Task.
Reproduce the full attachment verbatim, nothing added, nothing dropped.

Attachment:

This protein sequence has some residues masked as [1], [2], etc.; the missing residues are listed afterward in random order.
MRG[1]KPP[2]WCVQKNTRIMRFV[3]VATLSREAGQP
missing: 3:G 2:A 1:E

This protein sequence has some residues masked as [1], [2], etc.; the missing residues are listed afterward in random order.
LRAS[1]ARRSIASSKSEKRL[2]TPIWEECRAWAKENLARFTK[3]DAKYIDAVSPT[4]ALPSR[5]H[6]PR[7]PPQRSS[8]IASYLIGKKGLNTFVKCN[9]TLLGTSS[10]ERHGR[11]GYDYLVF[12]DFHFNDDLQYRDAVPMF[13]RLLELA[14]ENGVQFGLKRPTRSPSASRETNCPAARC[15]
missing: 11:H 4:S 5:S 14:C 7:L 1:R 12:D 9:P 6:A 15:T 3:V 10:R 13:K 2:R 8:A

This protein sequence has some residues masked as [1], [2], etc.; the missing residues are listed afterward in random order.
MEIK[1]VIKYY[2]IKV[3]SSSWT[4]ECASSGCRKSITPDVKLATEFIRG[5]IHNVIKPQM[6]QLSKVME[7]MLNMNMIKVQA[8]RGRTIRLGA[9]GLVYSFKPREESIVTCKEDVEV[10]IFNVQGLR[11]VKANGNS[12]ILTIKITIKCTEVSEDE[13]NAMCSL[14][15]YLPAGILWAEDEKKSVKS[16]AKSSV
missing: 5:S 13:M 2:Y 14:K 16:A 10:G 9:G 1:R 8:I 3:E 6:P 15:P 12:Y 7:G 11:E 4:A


This protein sequence has some residues masked as [1], [2], etc.; the missing residues are listed afterward in random order.
MRG[1]KPP[2]WCVQKNTRIMRFV[3]VATLSREAGQP
missing: 3:G 2:A 1:E

This protein sequence has some residues masked as [1], [2], etc.; the missing residues are listed afterward in random order.
LRAS[1]ARRSIASSKSEKRL[2]TPIWEECRAWAKENLARFTK[3]DAKYIDAVSPT[4]ALPSR[5]H[6]PR[7]PPQRSS[8]IASYLIGKKGLNTFVKCN[9]TLLGTSS[10]ERHGR[11]GYDYLVF[12]DFHFNDDLQYRDAVPMF[13]RLLELA[14]ENGVQFGLKRPTRSPSASRETNCPAARC[15]
missing: 11:H 4:S 5:S 14:C 7:L 1:R 12:D 9:P 6:A 15:T 3:V 10:R 13:K 2:R 8:A

This protein sequence has some residues masked as [1], [2], etc.; the missing residues are listed afterward in random order.
MEIK[1]VIKYY[2]IKV[3]SSSWT[4]ECASSGCRKSITPDVKLATEFIRG[5]IHNVIKPQM[6]QLSKVME[7]MLNMNMIKVQA[8]RGRTIRLGA[9]GLVYSFKPREESIVTCKEDVEV[10]IFNVQGLR[11]VKANGNS[12]ILTIKITIKCTEVSEDE[13]NAMCSL[14][15]YLPAGILWAEDEKKSVKS[16]AKSSV
missing: 5:S 13:M 2:Y 14:K 16:A 10:G 9:G 1:R 8:I 3:E 6:P 15:P 12:Y 7:G 11:E 4:A